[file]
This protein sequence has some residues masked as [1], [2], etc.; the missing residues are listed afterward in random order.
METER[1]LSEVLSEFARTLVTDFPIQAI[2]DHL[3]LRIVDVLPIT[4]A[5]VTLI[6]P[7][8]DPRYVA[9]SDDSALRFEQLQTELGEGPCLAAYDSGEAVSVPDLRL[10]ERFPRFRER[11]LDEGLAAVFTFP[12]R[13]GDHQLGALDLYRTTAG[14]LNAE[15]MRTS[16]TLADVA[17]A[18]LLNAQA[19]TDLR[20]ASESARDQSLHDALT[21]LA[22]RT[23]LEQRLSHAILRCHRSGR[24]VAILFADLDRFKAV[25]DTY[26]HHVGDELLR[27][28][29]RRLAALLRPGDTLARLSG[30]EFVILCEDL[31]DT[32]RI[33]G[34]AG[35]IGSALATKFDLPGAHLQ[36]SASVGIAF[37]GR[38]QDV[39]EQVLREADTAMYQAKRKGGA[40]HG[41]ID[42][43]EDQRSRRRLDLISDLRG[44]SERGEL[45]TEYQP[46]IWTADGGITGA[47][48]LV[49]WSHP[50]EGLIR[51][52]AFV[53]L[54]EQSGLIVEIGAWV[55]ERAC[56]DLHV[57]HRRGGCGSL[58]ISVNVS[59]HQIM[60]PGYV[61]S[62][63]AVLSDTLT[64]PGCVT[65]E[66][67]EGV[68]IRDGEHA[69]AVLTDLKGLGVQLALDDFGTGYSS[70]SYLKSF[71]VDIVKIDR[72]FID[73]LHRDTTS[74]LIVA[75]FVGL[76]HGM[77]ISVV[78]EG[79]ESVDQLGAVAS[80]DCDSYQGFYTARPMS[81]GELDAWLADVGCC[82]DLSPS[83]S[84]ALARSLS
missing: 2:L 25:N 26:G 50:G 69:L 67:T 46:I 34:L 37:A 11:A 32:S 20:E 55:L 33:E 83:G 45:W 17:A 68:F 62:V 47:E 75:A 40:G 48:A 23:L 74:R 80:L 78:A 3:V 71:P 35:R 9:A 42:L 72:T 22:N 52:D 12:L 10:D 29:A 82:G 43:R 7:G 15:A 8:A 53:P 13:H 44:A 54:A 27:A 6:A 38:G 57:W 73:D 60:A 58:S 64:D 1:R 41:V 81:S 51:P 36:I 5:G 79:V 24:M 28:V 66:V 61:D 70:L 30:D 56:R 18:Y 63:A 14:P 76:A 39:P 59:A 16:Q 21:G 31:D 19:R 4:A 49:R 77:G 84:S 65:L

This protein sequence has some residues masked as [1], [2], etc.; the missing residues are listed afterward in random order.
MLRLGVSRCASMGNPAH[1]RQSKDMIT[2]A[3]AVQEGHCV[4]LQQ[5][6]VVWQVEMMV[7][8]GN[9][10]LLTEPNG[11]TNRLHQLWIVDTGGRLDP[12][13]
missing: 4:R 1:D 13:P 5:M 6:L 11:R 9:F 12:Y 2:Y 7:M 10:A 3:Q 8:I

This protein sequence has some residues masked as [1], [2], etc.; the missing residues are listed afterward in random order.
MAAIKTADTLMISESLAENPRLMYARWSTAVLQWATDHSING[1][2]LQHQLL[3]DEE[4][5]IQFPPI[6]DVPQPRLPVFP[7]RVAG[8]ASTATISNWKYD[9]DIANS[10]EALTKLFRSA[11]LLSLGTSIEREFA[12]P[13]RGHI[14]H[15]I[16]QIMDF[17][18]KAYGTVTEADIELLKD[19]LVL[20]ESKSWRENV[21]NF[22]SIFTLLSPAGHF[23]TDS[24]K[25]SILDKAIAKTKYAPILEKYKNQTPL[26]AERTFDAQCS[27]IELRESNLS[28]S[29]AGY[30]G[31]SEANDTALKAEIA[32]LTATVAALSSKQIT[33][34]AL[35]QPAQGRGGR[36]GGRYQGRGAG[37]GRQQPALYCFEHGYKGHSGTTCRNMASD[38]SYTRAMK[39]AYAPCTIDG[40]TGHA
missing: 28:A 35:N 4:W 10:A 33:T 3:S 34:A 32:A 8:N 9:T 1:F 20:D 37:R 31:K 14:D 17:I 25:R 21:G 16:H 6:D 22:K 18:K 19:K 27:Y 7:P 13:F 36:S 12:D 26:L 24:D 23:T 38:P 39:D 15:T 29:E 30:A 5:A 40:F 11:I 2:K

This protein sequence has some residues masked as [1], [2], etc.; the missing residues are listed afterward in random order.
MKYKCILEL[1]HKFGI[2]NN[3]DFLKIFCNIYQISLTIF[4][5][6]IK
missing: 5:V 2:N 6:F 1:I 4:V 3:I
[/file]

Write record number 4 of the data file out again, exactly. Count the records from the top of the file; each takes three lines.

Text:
This protein sequence has some residues masked as [1], [2], etc.; the missing residues are listed afterward in random order.
MKYKCILEL[1]HKFGI[2]NN[3]DFLKIFCNIYQISLTIF[4][5][6]IK
missing: 5:V 2:N 6:F 1:I 4:V 3:I